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We read with interest the recent comprehensive review of neonatal thyroid disorders, which gave evidence-based answers to many important questions. The author recommended that all babies born to mothers with Hashimoto’s thyroiditis should be reviewed at 10 days to 2 weeks and a thyroid function test taken because infants may develop transient hypothyroidism or, very rarely, hyperthyroidism.1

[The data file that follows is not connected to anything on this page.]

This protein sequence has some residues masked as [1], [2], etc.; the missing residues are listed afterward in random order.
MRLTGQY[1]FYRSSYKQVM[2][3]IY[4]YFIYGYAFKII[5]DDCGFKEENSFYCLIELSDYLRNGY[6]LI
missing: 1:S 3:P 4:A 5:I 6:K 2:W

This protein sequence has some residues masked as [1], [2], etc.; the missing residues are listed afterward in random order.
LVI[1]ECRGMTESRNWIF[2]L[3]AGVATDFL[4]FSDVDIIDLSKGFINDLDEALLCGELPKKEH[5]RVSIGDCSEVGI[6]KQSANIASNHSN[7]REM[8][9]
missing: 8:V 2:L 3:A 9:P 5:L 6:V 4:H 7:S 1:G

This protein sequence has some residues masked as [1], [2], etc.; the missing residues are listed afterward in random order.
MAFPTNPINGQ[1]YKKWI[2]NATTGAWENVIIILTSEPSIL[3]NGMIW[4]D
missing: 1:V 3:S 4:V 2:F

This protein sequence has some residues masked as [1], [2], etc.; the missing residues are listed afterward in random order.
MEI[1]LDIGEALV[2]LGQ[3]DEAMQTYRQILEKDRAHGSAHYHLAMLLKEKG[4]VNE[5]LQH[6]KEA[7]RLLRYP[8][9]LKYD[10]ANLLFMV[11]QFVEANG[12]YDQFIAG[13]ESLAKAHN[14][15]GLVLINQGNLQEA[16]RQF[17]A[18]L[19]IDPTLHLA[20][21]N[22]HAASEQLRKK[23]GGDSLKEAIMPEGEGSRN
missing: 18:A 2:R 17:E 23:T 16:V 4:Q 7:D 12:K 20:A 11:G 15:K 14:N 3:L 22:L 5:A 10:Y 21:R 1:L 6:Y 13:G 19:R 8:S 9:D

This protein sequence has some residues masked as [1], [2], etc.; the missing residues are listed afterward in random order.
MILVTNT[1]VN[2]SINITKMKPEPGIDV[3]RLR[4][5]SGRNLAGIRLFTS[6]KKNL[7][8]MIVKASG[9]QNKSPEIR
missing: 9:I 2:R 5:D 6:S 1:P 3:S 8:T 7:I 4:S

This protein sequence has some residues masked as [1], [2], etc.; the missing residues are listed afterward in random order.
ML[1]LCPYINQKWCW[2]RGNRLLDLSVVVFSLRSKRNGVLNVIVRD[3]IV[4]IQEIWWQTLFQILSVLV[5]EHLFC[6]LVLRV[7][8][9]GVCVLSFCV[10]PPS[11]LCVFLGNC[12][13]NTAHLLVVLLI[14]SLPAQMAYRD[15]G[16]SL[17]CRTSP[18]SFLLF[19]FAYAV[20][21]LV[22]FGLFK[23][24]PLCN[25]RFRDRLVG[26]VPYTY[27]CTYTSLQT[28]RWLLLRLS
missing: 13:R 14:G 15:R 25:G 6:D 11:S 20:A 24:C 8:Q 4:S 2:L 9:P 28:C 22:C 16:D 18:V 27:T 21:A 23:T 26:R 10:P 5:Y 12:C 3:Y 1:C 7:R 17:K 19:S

As paediatricians, in a hospital with a paediatric endocrine caseload similar to some tertiary centres and a subregional neonatal intensive care unit with local deliveries of 6000 per annum, we think that the potential benefits of this practice are difficult to justify. We do understand that such practice will help in identifying babies who may develop transient congenital hypothyroidism caused by maternal thyrotropin receptor blocking antibodies. However, the incidence of this form of hypothyroidism has been estimated to be 1 in 180 000 normal infants (∼2 % of congenital hypothyroidism) and the majority of them will have raised thyroid stimulation hormone levels that can be detected by the current neonatal screening.2 Based on a simple calculation, in a unit of our size only one baby will be detected every 30 years. We feel that there would be major disadvantages if we are to adopt the author’s recommendation. Firstly, an extra hospital visit for babies and parents; secondly the need to bleed many healthy infants; and finally the potential for confusion and unnecessary anxiety. Until objective evidence emerges about the significance of subtle thyroid dysfunction in early life we feel that the current screening programme should not be extended.